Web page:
Monday, December 6, 2021

Greco-Roman Education and Textual Criticism

Raffaella Cribiore is Professor at New York University and specializes in ancient Greco-Roman education, papyrology, and Greek rhetoric among other specialties. She has written several books on these topics, several of which are "must-reads" for anyone interested in understanding the wider culture in which early Christian book culture arose, particularly her works related to Greco-Roman education more broadly. Two of these books are;

"Writing, Teachers, and Students in Graeco-Roman Egypt" (Atlanta: Scholar's Press, 1996).

"Gymnastics of the Mind: Greek Education in Hellenistic and Roman Egypt. Princeton" (NJ: Princeton University Press, 2005).

I have learned so much from Cribiore's work and was excited when I discovered that she had been interviewed on an episode of one of my favorite Podcasts, Ancient Greece Declassified. Here is the link to the interview.

Ancient Greece Declassified: 11 Caves and Classrooms w/ Raffaella Cribiore (

There were many interesting insights that Cribiore gave, but one that really resonated with my own research was her emphasis on the broadly defined "universality" of Greco-Roman education across the Roman Empire. Along with this, I list out several other interesting insight from the interview below;

1) Education from Hellenistic to the late antique period was remarkably uniform. Someone from Syria, to Egypt, to Rome would have been educated in a similar manner and with a similar body of literature.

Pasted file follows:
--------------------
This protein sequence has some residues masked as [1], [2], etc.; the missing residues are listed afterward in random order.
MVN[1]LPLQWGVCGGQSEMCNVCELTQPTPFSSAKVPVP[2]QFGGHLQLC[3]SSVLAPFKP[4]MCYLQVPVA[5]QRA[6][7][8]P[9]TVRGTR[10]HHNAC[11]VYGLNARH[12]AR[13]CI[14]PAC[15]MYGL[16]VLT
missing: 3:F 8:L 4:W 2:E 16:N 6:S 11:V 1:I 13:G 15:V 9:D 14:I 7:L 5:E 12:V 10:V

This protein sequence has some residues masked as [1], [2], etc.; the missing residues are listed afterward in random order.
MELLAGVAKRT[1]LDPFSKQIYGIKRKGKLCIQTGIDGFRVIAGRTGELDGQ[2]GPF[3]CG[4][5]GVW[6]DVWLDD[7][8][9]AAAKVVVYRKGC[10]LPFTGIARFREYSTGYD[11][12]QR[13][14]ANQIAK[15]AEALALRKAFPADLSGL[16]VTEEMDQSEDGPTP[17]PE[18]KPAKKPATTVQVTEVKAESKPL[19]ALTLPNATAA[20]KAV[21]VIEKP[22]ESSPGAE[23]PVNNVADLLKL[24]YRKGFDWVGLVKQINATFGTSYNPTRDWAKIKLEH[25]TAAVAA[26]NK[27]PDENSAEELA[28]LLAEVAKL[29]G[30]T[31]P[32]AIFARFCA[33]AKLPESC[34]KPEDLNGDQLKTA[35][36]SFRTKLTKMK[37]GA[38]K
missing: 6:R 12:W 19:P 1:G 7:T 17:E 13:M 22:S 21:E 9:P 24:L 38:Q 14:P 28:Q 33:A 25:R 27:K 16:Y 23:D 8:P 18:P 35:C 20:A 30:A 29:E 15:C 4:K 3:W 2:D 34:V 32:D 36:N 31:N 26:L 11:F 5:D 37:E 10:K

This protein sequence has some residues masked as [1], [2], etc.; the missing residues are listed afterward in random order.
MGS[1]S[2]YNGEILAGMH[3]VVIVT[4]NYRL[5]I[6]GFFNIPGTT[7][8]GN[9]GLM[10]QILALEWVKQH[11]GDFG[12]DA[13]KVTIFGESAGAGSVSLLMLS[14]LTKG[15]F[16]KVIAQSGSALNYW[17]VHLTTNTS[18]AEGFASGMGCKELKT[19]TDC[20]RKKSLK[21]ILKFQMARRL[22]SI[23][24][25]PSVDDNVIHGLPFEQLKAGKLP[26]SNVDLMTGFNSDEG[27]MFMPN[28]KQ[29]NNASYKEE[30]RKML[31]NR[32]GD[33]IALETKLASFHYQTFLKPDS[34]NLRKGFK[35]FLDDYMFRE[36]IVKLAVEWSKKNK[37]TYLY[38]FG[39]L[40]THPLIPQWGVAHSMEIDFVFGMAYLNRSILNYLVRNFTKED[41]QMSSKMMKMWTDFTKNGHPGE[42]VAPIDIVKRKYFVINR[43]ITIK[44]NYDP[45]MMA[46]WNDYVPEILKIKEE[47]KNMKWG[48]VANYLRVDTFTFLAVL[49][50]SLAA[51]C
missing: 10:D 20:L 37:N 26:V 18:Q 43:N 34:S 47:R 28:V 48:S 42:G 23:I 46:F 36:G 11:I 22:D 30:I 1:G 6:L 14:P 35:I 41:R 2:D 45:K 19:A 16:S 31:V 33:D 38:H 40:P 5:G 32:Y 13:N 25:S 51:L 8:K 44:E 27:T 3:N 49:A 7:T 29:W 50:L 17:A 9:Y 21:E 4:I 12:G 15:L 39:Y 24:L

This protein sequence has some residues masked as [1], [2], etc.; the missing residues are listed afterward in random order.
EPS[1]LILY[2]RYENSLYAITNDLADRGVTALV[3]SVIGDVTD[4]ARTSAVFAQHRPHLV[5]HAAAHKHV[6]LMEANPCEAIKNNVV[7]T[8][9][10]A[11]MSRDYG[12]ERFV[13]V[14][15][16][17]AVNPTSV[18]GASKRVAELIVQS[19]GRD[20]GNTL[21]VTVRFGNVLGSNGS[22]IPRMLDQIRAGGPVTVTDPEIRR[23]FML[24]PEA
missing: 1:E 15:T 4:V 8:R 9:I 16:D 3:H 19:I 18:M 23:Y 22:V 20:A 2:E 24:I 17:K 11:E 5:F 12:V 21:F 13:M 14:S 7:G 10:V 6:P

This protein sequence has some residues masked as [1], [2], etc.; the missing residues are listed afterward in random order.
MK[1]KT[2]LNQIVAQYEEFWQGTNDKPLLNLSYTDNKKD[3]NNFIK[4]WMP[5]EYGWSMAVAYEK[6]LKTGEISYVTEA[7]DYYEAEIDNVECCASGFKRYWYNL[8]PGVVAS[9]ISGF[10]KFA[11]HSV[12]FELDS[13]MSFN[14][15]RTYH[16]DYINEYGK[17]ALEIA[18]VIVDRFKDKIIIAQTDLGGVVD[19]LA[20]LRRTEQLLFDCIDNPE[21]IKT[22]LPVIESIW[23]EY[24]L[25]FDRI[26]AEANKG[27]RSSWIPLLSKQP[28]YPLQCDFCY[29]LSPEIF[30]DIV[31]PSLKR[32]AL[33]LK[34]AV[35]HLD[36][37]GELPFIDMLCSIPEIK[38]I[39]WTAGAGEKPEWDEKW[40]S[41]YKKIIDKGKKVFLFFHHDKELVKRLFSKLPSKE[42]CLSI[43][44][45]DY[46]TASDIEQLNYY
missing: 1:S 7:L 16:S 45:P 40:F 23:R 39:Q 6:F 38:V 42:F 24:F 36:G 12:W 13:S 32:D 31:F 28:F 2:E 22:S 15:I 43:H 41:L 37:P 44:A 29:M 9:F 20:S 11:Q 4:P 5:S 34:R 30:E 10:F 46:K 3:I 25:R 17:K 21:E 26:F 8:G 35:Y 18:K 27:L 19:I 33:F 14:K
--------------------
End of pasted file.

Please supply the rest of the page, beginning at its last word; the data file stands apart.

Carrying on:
2) Much more people attended at least the first tier of education than is often realized by scholars more broadly. 

3) At least at the lowest levels, Education was available to girls as well as boys.

These details from the ancient world help to shine a light on early Christian reading and scribal culture. In an environment where a text was read out and copied within a social network, many Christians would be in a position to engage with these texts at various levels, and with some uniformity across the Empire. This would lead to a circumstance in which any "macrolevel" changes to a text in circulation would be noticed by the community engaging with these same texts. I make this argument in my JSNT article,

"Exposing Textual Corruption: Community as a Stabilizing Aspect in the Circulation of the New Testament writings during the Greco-Roman Era." JSNT 43.2 (December 2020): 266-298.

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